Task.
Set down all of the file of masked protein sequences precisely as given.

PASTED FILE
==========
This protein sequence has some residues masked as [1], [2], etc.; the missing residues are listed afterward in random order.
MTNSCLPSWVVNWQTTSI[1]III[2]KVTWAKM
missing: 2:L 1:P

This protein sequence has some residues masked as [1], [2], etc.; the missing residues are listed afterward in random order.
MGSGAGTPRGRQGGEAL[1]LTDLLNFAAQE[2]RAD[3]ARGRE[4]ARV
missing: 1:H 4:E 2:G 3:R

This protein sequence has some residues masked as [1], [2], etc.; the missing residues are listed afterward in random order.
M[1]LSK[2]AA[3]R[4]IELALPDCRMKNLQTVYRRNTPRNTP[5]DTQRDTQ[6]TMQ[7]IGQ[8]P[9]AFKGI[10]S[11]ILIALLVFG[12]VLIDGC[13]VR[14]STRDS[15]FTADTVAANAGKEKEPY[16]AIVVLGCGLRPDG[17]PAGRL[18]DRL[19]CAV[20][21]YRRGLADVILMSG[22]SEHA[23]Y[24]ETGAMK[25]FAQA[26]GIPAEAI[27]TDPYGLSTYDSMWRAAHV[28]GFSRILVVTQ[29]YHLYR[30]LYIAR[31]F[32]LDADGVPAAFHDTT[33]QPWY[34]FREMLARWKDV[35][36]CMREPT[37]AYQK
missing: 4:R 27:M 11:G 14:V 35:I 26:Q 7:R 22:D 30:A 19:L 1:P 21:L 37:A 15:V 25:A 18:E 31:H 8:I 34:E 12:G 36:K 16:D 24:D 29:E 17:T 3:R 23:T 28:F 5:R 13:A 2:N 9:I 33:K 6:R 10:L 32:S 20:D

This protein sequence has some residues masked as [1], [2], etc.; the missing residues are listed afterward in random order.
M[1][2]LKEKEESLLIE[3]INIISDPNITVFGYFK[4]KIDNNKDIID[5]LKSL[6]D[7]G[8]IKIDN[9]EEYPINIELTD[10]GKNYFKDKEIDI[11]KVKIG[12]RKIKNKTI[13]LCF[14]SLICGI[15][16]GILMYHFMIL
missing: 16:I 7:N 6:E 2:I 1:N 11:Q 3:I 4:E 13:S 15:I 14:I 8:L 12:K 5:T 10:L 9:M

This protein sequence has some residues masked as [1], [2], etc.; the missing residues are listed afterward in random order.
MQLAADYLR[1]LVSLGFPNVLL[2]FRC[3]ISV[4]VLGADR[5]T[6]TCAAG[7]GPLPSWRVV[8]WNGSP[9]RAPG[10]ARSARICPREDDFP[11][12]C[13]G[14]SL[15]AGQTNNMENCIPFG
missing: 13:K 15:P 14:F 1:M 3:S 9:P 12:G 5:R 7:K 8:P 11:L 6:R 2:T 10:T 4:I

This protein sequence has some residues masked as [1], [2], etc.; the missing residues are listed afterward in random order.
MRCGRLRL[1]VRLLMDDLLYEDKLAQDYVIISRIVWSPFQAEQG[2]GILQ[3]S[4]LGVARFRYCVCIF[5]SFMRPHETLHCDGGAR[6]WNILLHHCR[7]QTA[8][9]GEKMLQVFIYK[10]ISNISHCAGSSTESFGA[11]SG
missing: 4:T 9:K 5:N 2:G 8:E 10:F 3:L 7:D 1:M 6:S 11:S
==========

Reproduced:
This protein sequence has some residues masked as [1], [2], etc.; the missing residues are listed afterward in random order.
MTNSCLPSWVVNWQTTSI[1]III[2]KVTWAKM
missing: 2:L 1:P

This protein sequence has some residues masked as [1], [2], etc.; the missing residues are listed afterward in random order.
MGSGAGTPRGRQGGEAL[1]LTDLLNFAAQE[2]RAD[3]ARGRE[4]ARV
missing: 1:H 4:E 2:G 3:R

This protein sequence has some residues masked as [1], [2], etc.; the missing residues are listed afterward in random order.
M[1]LSK[2]AA[3]R[4]IELALPDCRMKNLQTVYRRNTPRNTP[5]DTQRDTQ[6]TMQ[7]IGQ[8]P[9]AFKGI[10]S[11]ILIALLVFG[12]VLIDGC[13]VR[14]STRDS[15]FTADTVAANAGKEKEPY[16]AIVVLGCGLRPDG[17]PAGRL[18]DRL[19]CAV[20][21]YRRGLADVILMSG[22]SEHA[23]Y[24]ETGAMK[25]FAQA[26]GIPAEAI[27]TDPYGLSTYDSMWRAAHV[28]GFSRILVVTQ[29]YHLYR[30]LYIAR[31]F[32]LDADGVPAAFHDTT[33]QPWY[34]FREMLARWKDV[35][36]CMREPT[37]AYQK
missing: 4:R 27:M 11:G 14:V 35:I 26:Q 7:R 22:D 30:A 19:L 1:P 21:L 37:A 15:V 25:A 18:E 31:H 8:I 34:E 12:G 36:K 16:D 24:D 29:E 17:T 3:R 23:T 28:F 5:R 13:A 2:N 9:I 33:K 6:R 10:L 32:S 20:D

This protein sequence has some residues masked as [1], [2], etc.; the missing residues are listed afterward in random order.
M[1][2]LKEKEESLLIE[3]INIISDPNITVFGYFK[4]KIDNNKDIID[5]LKSL[6]D[7]G[8]IKIDN[9]EEYPINIELTD[10]GKNYFKDKEIDI[11]KVKIG[12]RKIKNKTI[13]LCF[14]SLICGI[15][16]GILMYHFMIL
missing: 16:I 7:N 6:E 2:I 1:N 11:Q 3:I 4:E 13:S 15:I 14:I 8:L 12:K 5:T 10:L 9:M

This protein sequence has some residues masked as [1], [2], etc.; the missing residues are listed afterward in random order.
MQLAADYLR[1]LVSLGFPNVLL[2]FRC[3]ISV[4]VLGADR[5]T[6]TCAAG[7]GPLPSWRVV[8]WNGSP[9]RAPG[10]ARSARICPREDDFP[11][12]C[13]G[14]SL[15]AGQTNNMENCIPFG
missing: 13:K 15:P 14:F 1:M 3:S 9:P 12:G 5:R 7:K 8:P 11:L 6:R 2:T 10:T 4:I

This protein sequence has some residues masked as [1], [2], etc.; the missing residues are listed afterward in random order.
MRCGRLRL[1]VRLLMDDLLYEDKLAQDYVIISRIVWSPFQAEQG[2]GILQ[3]S[4]LGVARFRYCVCIF[5]SFMRPHETLHCDGGAR[6]WNILLHHCR[7]QTA[8][9]GEKMLQVFIYK[10]ISNISHCAGSSTESFGA[11]SG
missing: 4:T 9:K 5:N 2:G 8:E 10:F 3:L 7:D 1:M 6:S 11:S